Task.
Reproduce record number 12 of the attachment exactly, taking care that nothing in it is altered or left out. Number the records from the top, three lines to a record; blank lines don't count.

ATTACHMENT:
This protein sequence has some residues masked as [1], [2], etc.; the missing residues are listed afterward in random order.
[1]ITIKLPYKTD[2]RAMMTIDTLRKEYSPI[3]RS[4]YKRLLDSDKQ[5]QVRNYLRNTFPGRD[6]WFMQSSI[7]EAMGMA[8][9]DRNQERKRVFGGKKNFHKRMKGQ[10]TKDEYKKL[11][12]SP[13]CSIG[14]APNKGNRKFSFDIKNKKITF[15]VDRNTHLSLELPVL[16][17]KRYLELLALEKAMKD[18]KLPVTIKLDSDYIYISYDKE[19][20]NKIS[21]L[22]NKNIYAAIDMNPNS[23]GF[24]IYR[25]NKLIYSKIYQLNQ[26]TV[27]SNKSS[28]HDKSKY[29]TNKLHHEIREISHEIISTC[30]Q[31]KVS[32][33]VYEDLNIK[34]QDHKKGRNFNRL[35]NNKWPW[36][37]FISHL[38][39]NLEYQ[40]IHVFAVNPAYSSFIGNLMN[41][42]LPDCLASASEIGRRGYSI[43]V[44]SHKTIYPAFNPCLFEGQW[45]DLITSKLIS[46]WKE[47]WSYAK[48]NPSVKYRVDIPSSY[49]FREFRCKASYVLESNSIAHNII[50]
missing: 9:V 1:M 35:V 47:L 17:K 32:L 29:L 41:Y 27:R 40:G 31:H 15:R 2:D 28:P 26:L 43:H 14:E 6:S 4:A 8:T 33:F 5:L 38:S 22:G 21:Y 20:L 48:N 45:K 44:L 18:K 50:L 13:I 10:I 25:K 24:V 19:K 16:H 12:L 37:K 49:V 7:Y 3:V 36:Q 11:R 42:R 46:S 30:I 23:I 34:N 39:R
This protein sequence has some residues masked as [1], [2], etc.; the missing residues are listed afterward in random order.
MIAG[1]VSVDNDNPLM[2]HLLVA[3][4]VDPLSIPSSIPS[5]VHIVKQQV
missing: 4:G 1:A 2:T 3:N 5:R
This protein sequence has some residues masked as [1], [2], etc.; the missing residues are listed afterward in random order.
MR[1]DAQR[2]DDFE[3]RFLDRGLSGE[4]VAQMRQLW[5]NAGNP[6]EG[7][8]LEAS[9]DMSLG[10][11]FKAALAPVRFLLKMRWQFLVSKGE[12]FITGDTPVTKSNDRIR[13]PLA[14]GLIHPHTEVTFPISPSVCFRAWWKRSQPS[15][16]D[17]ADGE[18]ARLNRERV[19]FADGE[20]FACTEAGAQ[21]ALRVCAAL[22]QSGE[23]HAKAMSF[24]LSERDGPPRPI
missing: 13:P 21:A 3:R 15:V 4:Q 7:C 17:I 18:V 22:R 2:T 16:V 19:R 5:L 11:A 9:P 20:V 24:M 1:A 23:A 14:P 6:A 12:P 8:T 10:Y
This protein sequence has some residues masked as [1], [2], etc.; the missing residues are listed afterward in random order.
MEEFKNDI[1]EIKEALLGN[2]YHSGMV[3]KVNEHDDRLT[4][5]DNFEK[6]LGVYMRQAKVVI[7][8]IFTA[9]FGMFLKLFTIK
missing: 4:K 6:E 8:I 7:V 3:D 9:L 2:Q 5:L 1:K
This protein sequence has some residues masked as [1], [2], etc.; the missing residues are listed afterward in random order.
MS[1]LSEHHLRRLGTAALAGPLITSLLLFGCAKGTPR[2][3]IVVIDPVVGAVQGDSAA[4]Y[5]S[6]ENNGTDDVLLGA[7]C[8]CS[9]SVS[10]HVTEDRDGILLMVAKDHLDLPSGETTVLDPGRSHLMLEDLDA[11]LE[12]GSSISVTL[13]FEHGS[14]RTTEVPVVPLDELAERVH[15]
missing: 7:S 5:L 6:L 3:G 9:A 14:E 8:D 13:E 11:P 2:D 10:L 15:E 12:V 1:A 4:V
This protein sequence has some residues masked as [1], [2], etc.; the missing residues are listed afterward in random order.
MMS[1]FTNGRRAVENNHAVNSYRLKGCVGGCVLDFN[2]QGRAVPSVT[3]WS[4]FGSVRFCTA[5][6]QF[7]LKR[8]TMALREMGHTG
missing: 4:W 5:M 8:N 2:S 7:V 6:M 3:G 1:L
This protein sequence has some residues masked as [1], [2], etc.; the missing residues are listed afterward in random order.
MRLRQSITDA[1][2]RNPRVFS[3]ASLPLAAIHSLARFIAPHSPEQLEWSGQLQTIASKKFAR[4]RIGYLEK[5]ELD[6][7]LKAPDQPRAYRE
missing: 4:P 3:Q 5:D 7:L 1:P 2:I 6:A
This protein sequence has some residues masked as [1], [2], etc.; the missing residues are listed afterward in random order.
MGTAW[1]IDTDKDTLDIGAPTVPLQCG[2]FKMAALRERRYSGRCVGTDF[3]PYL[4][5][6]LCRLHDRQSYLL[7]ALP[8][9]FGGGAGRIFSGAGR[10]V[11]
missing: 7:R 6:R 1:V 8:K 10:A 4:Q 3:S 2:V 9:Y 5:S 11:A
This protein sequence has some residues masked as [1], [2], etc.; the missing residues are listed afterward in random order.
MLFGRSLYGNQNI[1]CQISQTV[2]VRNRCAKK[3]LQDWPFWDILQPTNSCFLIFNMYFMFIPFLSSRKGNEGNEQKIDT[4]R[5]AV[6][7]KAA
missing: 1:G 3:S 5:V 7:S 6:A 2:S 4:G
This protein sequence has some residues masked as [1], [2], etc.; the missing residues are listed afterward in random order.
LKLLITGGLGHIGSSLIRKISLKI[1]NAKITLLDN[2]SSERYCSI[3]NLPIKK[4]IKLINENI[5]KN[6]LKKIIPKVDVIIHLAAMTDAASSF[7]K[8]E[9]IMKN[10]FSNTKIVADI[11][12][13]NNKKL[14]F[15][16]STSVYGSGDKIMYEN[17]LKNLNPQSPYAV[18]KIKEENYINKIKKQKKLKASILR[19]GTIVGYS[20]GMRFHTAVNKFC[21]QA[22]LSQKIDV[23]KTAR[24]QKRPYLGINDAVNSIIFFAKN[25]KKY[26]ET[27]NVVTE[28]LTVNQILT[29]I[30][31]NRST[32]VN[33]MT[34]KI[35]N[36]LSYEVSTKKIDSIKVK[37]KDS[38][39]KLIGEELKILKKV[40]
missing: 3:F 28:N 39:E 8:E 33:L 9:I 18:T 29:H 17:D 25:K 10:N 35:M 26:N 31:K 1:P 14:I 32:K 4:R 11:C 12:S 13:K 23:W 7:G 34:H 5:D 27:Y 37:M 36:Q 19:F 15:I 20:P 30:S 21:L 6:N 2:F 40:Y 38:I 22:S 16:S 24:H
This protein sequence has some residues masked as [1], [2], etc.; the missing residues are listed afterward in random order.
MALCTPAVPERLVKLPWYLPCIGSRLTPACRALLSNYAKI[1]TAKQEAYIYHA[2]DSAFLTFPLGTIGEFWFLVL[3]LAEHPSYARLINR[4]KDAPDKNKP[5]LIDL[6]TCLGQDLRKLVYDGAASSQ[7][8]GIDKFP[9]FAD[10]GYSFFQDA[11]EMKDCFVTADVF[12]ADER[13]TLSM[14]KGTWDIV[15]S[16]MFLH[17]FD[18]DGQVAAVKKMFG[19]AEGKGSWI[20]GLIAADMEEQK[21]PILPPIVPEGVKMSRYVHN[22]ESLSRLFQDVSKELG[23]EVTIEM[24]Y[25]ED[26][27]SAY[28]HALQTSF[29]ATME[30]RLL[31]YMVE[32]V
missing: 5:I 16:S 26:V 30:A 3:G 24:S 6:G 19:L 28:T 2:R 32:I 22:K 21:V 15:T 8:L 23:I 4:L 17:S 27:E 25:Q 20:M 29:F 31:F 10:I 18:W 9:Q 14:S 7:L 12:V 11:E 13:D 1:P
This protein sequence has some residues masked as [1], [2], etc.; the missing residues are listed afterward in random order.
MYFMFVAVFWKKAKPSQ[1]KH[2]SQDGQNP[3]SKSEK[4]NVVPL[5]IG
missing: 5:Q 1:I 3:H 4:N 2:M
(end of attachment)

This protein sequence has some residues masked as [1], [2], etc.; the missing residues are listed afterward in random order.
MYFMFVAVFWKKAKPSQ[1]KH[2]SQDGQNP[3]SKSEK[4]NVVPL[5]IG
missing: 5:Q 1:I 3:H 4:N 2:M